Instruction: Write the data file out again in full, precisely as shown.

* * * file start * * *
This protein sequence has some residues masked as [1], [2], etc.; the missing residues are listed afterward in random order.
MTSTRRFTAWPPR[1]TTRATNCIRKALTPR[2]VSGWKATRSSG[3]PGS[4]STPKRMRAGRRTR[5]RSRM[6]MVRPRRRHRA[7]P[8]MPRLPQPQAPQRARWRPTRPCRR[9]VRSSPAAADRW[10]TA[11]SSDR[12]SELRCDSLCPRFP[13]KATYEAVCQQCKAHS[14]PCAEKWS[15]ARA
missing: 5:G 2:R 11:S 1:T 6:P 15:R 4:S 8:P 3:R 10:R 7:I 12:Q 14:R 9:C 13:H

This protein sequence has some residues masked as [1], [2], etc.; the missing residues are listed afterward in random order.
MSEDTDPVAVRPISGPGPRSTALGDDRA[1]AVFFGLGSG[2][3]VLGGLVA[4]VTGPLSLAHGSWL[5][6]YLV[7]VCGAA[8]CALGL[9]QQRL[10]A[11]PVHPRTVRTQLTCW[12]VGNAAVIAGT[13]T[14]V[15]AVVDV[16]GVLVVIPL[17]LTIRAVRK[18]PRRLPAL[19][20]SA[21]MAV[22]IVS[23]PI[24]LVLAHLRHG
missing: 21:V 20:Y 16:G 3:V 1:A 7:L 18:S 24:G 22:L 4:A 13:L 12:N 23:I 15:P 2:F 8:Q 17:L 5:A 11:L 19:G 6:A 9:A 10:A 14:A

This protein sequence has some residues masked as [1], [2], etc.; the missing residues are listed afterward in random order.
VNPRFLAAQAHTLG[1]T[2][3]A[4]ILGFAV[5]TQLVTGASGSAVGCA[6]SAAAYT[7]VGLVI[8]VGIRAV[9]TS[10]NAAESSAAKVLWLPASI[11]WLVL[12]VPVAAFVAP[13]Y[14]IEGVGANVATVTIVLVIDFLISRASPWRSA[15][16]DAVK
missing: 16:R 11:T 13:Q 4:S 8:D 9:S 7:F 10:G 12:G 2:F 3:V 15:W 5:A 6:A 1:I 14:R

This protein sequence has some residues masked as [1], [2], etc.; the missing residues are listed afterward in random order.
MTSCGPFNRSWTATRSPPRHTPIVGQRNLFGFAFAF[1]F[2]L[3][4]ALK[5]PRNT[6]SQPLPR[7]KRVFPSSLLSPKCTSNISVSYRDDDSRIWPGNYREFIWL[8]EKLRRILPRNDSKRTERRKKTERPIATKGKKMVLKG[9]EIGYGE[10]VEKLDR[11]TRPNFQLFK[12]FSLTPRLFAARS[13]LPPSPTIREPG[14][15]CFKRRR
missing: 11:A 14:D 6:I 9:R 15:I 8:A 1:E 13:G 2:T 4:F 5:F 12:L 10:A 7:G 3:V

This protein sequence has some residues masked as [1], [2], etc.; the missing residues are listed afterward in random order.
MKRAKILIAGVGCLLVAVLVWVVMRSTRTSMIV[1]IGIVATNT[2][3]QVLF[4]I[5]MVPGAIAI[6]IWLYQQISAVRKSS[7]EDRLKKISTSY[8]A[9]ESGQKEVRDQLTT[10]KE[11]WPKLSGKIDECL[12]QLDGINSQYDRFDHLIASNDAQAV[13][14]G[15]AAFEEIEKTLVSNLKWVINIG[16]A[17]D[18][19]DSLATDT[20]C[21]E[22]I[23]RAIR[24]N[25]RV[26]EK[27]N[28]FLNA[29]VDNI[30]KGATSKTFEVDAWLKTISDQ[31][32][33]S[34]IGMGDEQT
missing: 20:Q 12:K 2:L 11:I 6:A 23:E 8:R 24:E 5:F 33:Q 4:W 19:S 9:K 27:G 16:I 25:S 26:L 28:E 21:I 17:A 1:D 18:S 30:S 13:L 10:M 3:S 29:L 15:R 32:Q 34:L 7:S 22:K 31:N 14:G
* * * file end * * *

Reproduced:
This protein sequence has some residues masked as [1], [2], etc.; the missing residues are listed afterward in random order.
MTSTRRFTAWPPR[1]TTRATNCIRKALTPR[2]VSGWKATRSSG[3]PGS[4]STPKRMRAGRRTR[5]RSRM[6]MVRPRRRHRA[7]P[8]MPRLPQPQAPQRARWRPTRPCRR[9]VRSSPAAADRW[10]TA[11]SSDR[12]SELRCDSLCPRFP[13]KATYEAVCQQCKAHS[14]PCAEKWS[15]ARA
missing: 5:G 2:R 11:S 1:T 6:P 15:R 4:S 8:P 3:R 10:R 7:I 12:Q 14:R 9:C 13:H

This protein sequence has some residues masked as [1], [2], etc.; the missing residues are listed afterward in random order.
MSEDTDPVAVRPISGPGPRSTALGDDRA[1]AVFFGLGSG[2][3]VLGGLVA[4]VTGPLSLAHGSWL[5][6]YLV[7]VCGAA[8]CALGL[9]QQRL[10]A[11]PVHPRTVRTQLTCW[12]VGNAAVIAGT[13]T[14]V[15]AVVDV[16]GVLVVIPL[17]LTIRAVRK[18]PRRLPAL[19][20]SA[21]MAV[22]IVS[23]PI[24]LVLAHLRHG
missing: 21:V 20:Y 16:G 3:V 1:A 7:L 18:S 24:G 22:L 4:A 13:L 12:N 23:I 15:P 2:F 8:Q 17:L 5:A 11:L 19:G 6:A 9:A 10:A 14:A

This protein sequence has some residues masked as [1], [2], etc.; the missing residues are listed afterward in random order.
VNPRFLAAQAHTLG[1]T[2][3]A[4]ILGFAV[5]TQLVTGASGSAVGCA[6]SAAAYT[7]VGLVI[8]VGIRAV[9]TS[10]NAAESSAAKVLWLPASI[11]WLVL[12]VPVAAFVAP[13]Y[14]IEGVGANVATVTIVLVIDFLISRASPWRSA[15][16]DAVK
missing: 16:R 11:T 13:Q 4:S 8:D 9:S 7:F 10:G 12:G 2:F 3:V 15:W 5:A 6:A 1:I 14:R

This protein sequence has some residues masked as [1], [2], etc.; the missing residues are listed afterward in random order.
MTSCGPFNRSWTATRSPPRHTPIVGQRNLFGFAFAF[1]F[2]L[3][4]ALK[5]PRNT[6]SQPLPR[7]KRVFPSSLLSPKCTSNISVSYRDDDSRIWPGNYREFIWL[8]EKLRRILPRNDSKRTERRKKTERPIATKGKKMVLKG[9]EIGYGE[10]VEKLDR[11]TRPNFQLFK[12]FSLTPRLFAARS[13]LPPSPTIREPG[14][15]CFKRRR
missing: 11:A 14:D 6:I 9:R 15:I 8:A 1:E 13:G 2:T 4:F 5:F 12:L 10:A 7:G 3:V

This protein sequence has some residues masked as [1], [2], etc.; the missing residues are listed afterward in random order.
MKRAKILIAGVGCLLVAVLVWVVMRSTRTSMIV[1]IGIVATNT[2][3]QVLF[4]I[5]MVPGAIAI[6]IWLYQQISAVRKSS[7]EDRLKKISTSY[8]A[9]ESGQKEVRDQLTT[10]KE[11]WPKLSGKIDECL[12]QLDGINSQYDRFDHLIASNDAQAV[13][14]G[15]AAFEEIEKTLVSNLKWVINIG[16]A[17]D[18][19]DSLATDT[20]C[21]E[22]I[23]RAIR[24]N[25]RV[26]EK[27]N[28]FLNA[29]VDNI[30]KGATSKTFEVDAWLKTISDQ[31][32][33]S[34]IGMGDEQT
missing: 20:Q 12:K 2:L 11:I 6:A 23:E 8:R 24:E 5:F 33:Q 4:W 19:S 9:K 27:G 16:I 25:S 26:L 28:E 21:I 17:A 1:D 18:S 30:S 13:L 10:M 3:S 29:L 15:R 32:Q 34:L 7:S 22:K 31:N 14:G